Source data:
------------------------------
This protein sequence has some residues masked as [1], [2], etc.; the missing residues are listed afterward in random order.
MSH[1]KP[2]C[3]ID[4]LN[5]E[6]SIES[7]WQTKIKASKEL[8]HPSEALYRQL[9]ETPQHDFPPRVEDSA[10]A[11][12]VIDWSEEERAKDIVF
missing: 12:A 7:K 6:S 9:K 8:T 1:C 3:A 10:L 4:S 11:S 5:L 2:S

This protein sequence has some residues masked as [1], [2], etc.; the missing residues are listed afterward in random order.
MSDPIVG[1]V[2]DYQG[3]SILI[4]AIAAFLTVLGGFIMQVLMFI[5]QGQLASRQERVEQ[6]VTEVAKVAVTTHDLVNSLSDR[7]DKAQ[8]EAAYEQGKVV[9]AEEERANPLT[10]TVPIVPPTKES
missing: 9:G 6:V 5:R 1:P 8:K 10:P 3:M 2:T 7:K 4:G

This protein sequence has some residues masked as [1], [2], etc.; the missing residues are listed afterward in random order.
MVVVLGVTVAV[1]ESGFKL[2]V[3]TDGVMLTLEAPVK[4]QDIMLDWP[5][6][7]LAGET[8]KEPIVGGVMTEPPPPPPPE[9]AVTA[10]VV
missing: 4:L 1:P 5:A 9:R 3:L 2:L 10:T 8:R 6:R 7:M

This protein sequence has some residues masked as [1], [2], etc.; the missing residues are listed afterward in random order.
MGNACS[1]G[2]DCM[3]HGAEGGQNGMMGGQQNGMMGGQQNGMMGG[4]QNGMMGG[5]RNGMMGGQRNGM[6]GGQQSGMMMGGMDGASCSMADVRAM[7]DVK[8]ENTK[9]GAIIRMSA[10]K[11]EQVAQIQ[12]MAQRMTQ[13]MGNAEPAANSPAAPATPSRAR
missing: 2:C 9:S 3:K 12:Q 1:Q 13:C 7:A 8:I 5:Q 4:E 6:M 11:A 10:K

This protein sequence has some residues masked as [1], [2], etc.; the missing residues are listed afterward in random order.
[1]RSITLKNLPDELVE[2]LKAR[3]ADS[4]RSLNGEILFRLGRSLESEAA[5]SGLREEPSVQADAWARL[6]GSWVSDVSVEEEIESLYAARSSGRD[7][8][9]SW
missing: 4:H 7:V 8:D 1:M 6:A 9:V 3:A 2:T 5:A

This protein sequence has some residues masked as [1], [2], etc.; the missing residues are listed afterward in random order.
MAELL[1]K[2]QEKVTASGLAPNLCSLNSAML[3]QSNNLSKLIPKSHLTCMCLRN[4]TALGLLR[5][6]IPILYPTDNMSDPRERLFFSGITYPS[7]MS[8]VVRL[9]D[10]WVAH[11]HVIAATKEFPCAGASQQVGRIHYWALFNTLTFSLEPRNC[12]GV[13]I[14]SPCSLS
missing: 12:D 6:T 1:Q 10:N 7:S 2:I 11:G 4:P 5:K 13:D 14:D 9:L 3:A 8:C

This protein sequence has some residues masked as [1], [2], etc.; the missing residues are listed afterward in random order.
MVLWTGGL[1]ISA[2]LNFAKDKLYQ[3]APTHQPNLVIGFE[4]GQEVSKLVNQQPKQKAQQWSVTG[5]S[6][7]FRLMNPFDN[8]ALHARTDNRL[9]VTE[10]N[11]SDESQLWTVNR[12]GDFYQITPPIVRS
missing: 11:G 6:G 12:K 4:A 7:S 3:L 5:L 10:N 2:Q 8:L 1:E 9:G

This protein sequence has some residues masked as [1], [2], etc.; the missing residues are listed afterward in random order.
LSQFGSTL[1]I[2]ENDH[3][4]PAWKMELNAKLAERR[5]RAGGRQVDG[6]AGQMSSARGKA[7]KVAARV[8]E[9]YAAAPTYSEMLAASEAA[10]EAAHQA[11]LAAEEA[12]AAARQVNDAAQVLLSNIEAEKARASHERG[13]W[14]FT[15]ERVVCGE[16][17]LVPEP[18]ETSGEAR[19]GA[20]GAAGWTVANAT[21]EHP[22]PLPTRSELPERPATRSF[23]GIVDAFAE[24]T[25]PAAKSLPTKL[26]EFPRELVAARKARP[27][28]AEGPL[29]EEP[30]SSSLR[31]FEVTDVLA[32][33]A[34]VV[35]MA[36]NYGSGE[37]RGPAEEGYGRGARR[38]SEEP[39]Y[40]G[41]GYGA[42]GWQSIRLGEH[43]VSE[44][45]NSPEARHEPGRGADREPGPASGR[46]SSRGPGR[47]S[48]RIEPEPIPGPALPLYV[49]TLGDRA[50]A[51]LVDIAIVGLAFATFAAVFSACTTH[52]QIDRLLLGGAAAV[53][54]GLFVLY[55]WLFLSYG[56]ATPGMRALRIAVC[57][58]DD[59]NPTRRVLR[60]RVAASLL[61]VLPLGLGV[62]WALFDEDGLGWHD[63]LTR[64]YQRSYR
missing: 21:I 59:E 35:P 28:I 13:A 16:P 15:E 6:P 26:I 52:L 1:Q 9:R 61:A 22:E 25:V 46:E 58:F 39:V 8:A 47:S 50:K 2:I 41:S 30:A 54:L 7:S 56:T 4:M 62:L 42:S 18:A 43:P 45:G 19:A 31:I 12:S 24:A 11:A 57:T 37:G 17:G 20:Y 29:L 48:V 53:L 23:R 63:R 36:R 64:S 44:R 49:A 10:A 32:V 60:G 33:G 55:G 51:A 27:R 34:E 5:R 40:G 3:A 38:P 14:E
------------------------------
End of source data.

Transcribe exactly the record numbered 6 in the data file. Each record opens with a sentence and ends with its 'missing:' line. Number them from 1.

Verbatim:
This protein sequence has some residues masked as [1], [2], etc.; the missing residues are listed afterward in random order.
MAELL[1]K[2]QEKVTASGLAPNLCSLNSAML[3]QSNNLSKLIPKSHLTCMCLRN[4]TALGLLR[5][6]IPILYPTDNMSDPRERLFFSGITYPS[7]MS[8]VVRL[9]D[10]WVAH[11]HVIAATKEFPCAGASQQVGRIHYWALFNTLTFSLEPRNC[12]GV[13]I[14]SPCSLS
missing: 12:D 6:T 1:Q 10:N 7:S 2:I 11:G 4:P 5:K 13:D 14:D 9:L 3:A 8:C